handkerchief, "My children," said she, "this is one more grief to add
to our other griefs; let us bear it like Christians, and offer this
fresh sacrifice to God."

At these words sobs and cries burst forth on all sides: the unhappy
servants fell on their knees, and while some rolled on the ground,
tearing their hair, others kissed her hands, her knees, and the hem
of her gown, begging her forgiveness for every possible fault,
calling her their mother and bidding her farewell.  Finding, no
doubt, that this scene was lasting too long, the sheriff made a sign,
and the soldiers pushed the men and women back into the room and shut
the door on them; still, fast as was the door, the queen none the
less heard their cries and lamentations, which seemed, in spite of
the guards, as if they would accompany her to the scaffold.

At the stair-head, the queen found Andrew Melville awaiting her: he
was the Master of her Household, who had been secluded from her for
some time, and who was at last permitted to see her once more to say
farewell.  The queen, hastening her steps, approached him, and
kneeling down to receive his blessing, which he gave her, weeping--

"Melville," said she, without rising, and addressing him as "thou"
for the first time, "as thou hast been an honest servant to me, be
the same to my son: seek him out directly after my death, and tell
him of it in every detail; tell him that I wish him well, and that I
beseech God to send him His Holy Spirit."

"Madam," replied Melville, "this is certainly the saddest message
with which a man can be charged: no matter, I shall faithfully fulfil
it, I swear to you."

"What sayest thou, Melville?" responded the queen, rising; "and what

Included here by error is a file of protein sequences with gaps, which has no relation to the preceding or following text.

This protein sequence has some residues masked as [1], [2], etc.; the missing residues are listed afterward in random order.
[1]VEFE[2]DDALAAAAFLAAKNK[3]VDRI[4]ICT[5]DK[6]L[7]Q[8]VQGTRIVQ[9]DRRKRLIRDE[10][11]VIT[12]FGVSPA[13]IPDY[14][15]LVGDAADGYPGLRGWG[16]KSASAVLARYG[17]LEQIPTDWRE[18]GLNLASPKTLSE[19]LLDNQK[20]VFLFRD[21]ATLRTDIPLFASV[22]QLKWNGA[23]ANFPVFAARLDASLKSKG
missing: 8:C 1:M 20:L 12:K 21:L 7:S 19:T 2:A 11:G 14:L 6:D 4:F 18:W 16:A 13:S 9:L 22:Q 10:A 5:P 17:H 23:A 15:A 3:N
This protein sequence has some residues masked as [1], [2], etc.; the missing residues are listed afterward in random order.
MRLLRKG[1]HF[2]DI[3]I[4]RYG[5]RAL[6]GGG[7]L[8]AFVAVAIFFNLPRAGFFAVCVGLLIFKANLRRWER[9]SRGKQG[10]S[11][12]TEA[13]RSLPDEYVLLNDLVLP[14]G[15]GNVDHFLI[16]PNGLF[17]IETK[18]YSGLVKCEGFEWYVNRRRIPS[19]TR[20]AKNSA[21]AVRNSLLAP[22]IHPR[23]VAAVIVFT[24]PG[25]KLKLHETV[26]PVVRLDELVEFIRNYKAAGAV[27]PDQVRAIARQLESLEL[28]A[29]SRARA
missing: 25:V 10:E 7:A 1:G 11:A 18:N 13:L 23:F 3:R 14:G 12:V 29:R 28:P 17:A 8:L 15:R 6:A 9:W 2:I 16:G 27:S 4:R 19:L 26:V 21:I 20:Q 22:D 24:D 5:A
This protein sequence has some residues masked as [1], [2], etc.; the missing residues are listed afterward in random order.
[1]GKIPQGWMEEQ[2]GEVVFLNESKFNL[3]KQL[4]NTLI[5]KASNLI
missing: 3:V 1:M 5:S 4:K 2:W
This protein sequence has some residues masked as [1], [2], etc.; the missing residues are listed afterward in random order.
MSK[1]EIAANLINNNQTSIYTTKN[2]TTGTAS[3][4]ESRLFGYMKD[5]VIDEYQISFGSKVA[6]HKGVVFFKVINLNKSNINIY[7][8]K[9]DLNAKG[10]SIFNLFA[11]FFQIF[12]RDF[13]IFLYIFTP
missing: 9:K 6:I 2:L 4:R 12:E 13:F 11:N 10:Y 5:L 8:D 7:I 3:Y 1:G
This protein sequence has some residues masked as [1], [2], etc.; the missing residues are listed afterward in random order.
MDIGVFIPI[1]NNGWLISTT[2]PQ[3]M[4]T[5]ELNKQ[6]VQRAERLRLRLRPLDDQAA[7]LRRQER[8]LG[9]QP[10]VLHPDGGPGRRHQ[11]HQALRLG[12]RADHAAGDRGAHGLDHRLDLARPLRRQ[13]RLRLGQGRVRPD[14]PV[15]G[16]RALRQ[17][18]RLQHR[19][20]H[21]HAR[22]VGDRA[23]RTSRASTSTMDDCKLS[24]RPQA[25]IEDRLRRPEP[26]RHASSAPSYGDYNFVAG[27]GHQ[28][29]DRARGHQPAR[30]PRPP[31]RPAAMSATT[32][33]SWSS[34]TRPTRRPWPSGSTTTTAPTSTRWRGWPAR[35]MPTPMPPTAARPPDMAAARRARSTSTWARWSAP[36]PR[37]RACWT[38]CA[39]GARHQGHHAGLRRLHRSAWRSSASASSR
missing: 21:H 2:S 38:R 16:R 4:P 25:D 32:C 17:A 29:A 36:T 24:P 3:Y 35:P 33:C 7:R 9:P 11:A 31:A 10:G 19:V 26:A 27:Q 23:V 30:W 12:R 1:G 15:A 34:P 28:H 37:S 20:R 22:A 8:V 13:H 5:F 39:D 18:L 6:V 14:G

better news canst thou bear, on the contrary, than that I am
delivered from all my ills?  Tell him that he should rejoice, since
the sufferings of Mary Stuart are at an end; tell him that I die a
Catholic, constant in my religion, faithful to Scotland and France,
and that I forgive those who put me to death.  Tell him that I have
always desired the union of England and Scotland; tell him, finally,
that I have done nothing injurious to his kingdom, to his honour, or
to his rights.  And thus, good Melville, till we meet again in
heaven."

Then, leaning on the old man, whose face was bathed in tears, she
descended the staircase, at the foot of which she found the two
earls, Sir Henry Talbot, Lord Shrewsbury's son, Amyas Paulet, Drue
Drury, Robert Beale, and many gentlemen of the neighbourhood: the
queen, advancing towards them without pride, but without humility,
complained that her servants had been refused permission to follow
her, and asked that it should be granted.  The lords conferred
together; and a moment after the Earl of Kent inquired which ones she
desired to have, saying she might be allowed six.  So the queen chose
from among the men Bourgoin, Gordon, Gervais, and Didier; and from
the women Jeanne Kennedy and Elspeth Curle, the ones she preferred to
all, though the latter was sister to the secretary who had betrayed
her.  But here arose a fresh difficulty, the earls saying that this
permission did not extend to women, women not being used to be
present at such sights, and when they were, usually upsetting
everyone with cries and lamentations, and, as soon as the
decapitation was over, rushing to the scaffold to staunch the blood
with their handkerchiefs--a most unseemly proceeding.